In May 2007, Hannu Hänninen, Doctor of Economics, defended his dissertation on the sinking of the Estonia. According to his dissertation, this was a so-called systemic failure, meaning that it was due to the operating culture of the maritime transport industry at that time. No individual fault or person can be blamed for the accident.
The passenger ferry Estonia sank early in the morning of 28 September 1994, when its bow visor came off and the seawater entered the car deck freely, sinking the ship in half an hour. Of the 989 people on board, only 137 were rescued.
Hänninen bases his research on the report by the official commission of inquiry. The report states that at least 14 similar instances of damage to the bow visor had occurred in shipping in the Baltic Sea between 1973 and 1993 – one of which was the Estonia’s sister ship Diana II, whose bow visor had been broken a year and a half earlier.
According to Hänninen, information on bow visor accidents remained in the hands of individual ship owners. Not even Diana II’s visor problems were communicated to its sister ship, the Estonia; they only became public after accident involving the Estonia. The authorities responsible for maritime safety did not receive sufficient information on visor problems, and the rules on visors were not tightened.
It is noteworthy that a year before the sinking, the owner of the Estonia, then Wasa King, had planned to strengthen the locks on the bow visor. However, the plans were not implemented before the sale of the vessel and were not communicated to the new owners of the Estonia. So the problems were known, but the accident was not prevented!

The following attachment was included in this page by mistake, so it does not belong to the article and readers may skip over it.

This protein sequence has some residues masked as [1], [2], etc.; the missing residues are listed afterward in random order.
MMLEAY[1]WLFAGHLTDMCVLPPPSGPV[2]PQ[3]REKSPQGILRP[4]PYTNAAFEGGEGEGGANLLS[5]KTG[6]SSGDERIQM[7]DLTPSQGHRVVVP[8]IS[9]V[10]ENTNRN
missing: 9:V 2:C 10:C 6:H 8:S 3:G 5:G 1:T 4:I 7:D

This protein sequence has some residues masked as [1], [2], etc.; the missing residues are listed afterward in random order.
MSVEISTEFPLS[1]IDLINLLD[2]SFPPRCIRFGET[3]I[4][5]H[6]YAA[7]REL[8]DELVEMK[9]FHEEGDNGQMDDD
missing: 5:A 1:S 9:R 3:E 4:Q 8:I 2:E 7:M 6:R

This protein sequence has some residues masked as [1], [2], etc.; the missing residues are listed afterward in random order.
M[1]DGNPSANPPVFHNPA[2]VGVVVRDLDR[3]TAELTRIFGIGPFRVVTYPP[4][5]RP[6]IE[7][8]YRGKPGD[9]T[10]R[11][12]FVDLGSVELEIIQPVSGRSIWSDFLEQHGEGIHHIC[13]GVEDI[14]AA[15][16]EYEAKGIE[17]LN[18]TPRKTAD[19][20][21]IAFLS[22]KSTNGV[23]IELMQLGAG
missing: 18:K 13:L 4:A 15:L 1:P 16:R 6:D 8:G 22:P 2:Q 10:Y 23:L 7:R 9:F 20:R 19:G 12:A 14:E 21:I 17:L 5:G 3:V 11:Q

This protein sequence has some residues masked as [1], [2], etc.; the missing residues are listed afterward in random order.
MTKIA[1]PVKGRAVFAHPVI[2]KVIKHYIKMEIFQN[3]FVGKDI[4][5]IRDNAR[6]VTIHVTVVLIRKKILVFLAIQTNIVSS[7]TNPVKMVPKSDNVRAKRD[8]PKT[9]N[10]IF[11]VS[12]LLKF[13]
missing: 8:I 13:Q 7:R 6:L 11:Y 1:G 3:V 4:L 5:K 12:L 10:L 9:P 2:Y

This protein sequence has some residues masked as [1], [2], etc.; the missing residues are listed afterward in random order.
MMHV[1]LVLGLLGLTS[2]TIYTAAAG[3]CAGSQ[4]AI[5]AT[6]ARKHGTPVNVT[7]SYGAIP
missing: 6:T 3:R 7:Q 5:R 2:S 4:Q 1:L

Hänninen explained the weak safety culture in the history of shipping, in which the strongest players were shipping companies that defended centuries-old traditions of free trade and profit maximisation. In return, ship owners had supervisory and guiding authorities who set guidelines and regulations but did not get to know enough about the problems on board.
Hänninen also identifies a third group, namely, seafarers. Due to the dangerous nature of their workplaces and a ship’s hierarchical operating culture, Hänninen considered them passive in relation to the development of their own safety and that of their ship. In addition, there was a lack of NGOs in the maritime sector, which would have highlighted significant shortcomings in the sector and called for action.
Hänninen defended his dissertation at the Helsinki School of Economics in 2007. After the event, I spoke with Professor Michal Tamuz, who acted as the opponent. I asked that if, according to Hänninen’s theory, shipping companies are only trying to maximise profits, sailors are fatalists, and the authorities are powerless, what could make shipping companies share information with each other and learn about near-miss situations.
Tamuz said that in American air traffic, close monitoring and information sharing have been demanded especially by aircraft crews. At their request, the airlines themselves, not just the supervisory authorities, are actively developing their safety.
Much has happened in shipping since 1994. Today, there are stricter regulations for ships’ bow visors and control, and training and rescue equipment have been reformed. Perhaps the most important reform is the ISM Code, a mandatory safety management system for the maritime sector, which obliges ship owners to continuously assess and further develop their safety activities.
The shipping industry has thus become part of a modern management system, in which responsibility for strategy and operations lies by no means only with the captain on board, but with the entire shipping company and its management. The effects of the changes are reflected positively in accident statistics.
Photo: Stan Shebs, MS Estonia model at the maritime museum, Tallinn, taken August 2003. Source: https://commons.wikimedia.org/wiki/File:MS_Estonia_model.jpg